To read about all the gritty details of their project, click here.
I’ve been following Andrew Kim’s journal/portfolio minimally minimal on and off for probably about a year. It’s probably a little creepy to admit that as I’m sure he had no idea, and now here I am writing about him. What makes his journal so great is that he posts a lot of his own personal work, much like the Honda N2 he created that you see above, and it absolutely needs to be shared.
From what I gathered in his post, he needed to learn SolidWorks, which is a computer modeling program. He took apart an entire RC car, measure all the parts and rebuilt it digitally, he deserves major props for that effort alone. Learning how to create complex parts, he decided to design a model car, and print it out using a 3D printer.
The finished product is a beauty. He went so far to include details like functioning doors, retractable roof, the hood opens (and has it’s own stick), upholstery on the seats and even a tiny Honda symbol on the steering wheel. As usual, I can’t wait to see what Andrew comes up with next, I’m sure he’ll continue to make astounding projects. Be sure to check out the images below to see more shots and visit his portfolio for even more goodness.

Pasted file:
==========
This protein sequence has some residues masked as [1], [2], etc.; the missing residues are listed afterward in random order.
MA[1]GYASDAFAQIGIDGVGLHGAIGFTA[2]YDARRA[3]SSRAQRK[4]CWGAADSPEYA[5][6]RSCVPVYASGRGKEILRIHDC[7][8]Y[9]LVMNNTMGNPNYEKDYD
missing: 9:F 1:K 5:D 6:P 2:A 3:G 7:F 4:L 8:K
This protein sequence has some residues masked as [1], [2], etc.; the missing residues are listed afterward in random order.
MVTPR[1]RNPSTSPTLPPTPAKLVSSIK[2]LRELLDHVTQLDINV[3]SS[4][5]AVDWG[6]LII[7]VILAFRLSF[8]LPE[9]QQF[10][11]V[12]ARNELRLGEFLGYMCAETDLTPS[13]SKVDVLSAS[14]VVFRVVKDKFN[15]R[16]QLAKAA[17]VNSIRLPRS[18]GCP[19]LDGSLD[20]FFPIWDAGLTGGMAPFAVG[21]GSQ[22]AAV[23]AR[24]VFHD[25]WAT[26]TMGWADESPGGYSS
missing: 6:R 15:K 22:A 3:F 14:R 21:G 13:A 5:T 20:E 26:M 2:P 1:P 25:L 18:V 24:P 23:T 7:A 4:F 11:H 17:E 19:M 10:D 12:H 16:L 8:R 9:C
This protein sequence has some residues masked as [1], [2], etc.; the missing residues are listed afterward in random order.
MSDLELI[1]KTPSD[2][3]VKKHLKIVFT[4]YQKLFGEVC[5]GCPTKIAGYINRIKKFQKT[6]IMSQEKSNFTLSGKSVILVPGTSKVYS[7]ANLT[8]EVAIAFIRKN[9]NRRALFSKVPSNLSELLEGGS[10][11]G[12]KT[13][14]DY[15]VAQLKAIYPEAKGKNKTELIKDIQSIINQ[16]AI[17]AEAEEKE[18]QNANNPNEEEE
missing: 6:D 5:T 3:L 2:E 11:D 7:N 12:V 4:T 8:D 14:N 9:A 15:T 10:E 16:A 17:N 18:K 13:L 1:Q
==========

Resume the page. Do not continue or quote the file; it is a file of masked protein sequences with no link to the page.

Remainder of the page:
“For Pete’s sake, what are you writing about Lego for?”. If this is your reaction to seeing this post, then move on, keep moving and perhaps think about what you just said. It might mean that we may need to rethink our friendship – I’m sorry but that’s just how it goes!
Seriously though, I find it hard to imagine any reader here who doesn’t take a liking to the wonderful world of Lego. In truth, it’s probably the greatest toy ever made. The other day Lego announced that they’d collaborated with Volkswagen to create a Lego T1 Camper Van and I think they did an incredible job in recreating such an iconic design. While Lego have really captured the essence of the van it’s the enthusiasm of designer John-Henry Harris seen in the video above that made me want to share this with you.